My Wheels – Chapter 1
1960 J. C. Higgins Flightliner

JC Higgins FlightlinerThis wasn’t exactly my very first set of wheels but it was the first with any sort of brand identity. There were probably three wheels in my very first set and they might very well be on the vehicle shown here. That’s the photo I use for my summertime “on the road” Facebook profile picture. The tricycle was followed by a peddle tractor that had its front wheels welded back on at least a time or two due to high speed crashes at the end of the sidewalk and a dimly remembered tiny bicycle with training wheels. The first two-wheeler that actually allowed me to hit the road was a 24 inch girls bike.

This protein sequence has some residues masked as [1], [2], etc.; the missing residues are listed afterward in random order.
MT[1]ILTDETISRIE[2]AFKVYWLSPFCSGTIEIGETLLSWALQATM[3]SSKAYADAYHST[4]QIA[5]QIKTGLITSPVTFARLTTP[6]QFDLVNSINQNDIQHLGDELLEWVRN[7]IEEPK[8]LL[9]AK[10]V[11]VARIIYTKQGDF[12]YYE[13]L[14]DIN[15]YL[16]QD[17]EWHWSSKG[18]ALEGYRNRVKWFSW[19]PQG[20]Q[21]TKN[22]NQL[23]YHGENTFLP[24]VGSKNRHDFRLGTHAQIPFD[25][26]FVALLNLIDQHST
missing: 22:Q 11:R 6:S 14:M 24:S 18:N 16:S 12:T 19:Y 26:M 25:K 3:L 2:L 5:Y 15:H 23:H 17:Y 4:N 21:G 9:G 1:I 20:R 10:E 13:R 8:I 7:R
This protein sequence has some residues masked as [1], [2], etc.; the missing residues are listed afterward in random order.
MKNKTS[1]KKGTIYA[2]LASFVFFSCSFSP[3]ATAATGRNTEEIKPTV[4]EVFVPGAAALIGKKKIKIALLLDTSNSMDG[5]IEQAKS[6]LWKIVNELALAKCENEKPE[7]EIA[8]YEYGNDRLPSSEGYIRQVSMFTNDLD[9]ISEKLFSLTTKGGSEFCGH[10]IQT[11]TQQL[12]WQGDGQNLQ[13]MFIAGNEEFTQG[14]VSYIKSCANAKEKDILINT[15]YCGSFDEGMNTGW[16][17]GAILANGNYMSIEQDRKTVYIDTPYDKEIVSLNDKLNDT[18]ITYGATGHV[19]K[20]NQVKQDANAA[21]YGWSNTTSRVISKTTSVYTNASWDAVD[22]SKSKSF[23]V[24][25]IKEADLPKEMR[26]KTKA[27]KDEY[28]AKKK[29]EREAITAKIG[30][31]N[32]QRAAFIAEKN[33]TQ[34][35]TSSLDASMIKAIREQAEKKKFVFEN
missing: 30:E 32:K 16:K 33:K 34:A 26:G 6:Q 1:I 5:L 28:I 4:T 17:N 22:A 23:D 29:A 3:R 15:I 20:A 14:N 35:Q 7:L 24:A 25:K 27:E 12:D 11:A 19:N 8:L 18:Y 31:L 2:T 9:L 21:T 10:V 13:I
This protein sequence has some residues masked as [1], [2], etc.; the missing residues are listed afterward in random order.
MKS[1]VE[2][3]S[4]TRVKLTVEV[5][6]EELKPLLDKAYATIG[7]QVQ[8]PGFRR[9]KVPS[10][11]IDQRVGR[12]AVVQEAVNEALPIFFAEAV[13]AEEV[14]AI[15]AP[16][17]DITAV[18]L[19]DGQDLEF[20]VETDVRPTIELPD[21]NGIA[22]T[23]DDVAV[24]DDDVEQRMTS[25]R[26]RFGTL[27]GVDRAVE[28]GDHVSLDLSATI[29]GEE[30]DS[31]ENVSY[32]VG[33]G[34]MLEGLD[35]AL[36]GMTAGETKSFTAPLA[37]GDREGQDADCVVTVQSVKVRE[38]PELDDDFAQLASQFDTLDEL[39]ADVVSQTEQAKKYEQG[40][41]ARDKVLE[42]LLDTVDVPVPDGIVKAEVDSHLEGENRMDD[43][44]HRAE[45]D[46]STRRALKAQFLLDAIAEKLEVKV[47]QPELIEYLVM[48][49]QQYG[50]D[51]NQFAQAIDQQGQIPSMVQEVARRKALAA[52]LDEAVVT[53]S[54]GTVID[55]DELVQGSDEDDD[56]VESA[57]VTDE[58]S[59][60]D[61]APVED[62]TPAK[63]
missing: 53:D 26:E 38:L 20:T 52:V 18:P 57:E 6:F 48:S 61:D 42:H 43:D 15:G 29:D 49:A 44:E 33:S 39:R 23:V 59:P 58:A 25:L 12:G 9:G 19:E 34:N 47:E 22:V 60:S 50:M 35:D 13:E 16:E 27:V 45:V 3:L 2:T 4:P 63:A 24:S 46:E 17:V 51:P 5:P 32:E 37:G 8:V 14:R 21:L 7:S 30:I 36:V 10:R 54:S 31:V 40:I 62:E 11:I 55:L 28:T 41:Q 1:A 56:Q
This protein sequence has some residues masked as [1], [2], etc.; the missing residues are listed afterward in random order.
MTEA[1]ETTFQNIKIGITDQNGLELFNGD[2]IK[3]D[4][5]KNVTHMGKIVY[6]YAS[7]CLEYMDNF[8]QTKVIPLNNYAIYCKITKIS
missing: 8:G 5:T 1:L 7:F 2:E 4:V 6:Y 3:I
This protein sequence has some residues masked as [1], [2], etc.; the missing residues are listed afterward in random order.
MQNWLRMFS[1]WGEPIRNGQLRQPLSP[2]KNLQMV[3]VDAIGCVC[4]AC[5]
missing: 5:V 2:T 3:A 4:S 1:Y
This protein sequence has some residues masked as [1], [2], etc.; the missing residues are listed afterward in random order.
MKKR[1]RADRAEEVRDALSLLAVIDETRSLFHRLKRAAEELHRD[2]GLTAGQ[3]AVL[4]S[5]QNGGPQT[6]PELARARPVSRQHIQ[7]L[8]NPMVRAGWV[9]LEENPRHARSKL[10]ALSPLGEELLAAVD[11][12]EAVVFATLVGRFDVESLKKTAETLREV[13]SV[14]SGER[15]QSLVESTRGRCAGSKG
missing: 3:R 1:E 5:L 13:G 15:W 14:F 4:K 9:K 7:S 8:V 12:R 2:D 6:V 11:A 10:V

It was purchased at an auction or some other sort of sale and was very used. Dad made some repairs and we (at least I thought I was helping) painted it a dark purple. The color wasn’t carefully chosen because it was my favorite. It was carefully chosen because it’s what we had. That the bike was made for a girl barely registered with me. At first I could hardly reach the pedals from the seat and spent a lot of my riding time standing up. The lack of a horizontal bar turned out to be a major advantage. I eventually grew into then out of the 24 incher. A slightly older aunt had retired her 26 inch bicycle and it became mine. That was great initially but, as I became a teen, riding that light blue girly bike became less and less attractive. “Sure,” my Dad said. “You can have a new bike. All you have to do is pay for it.”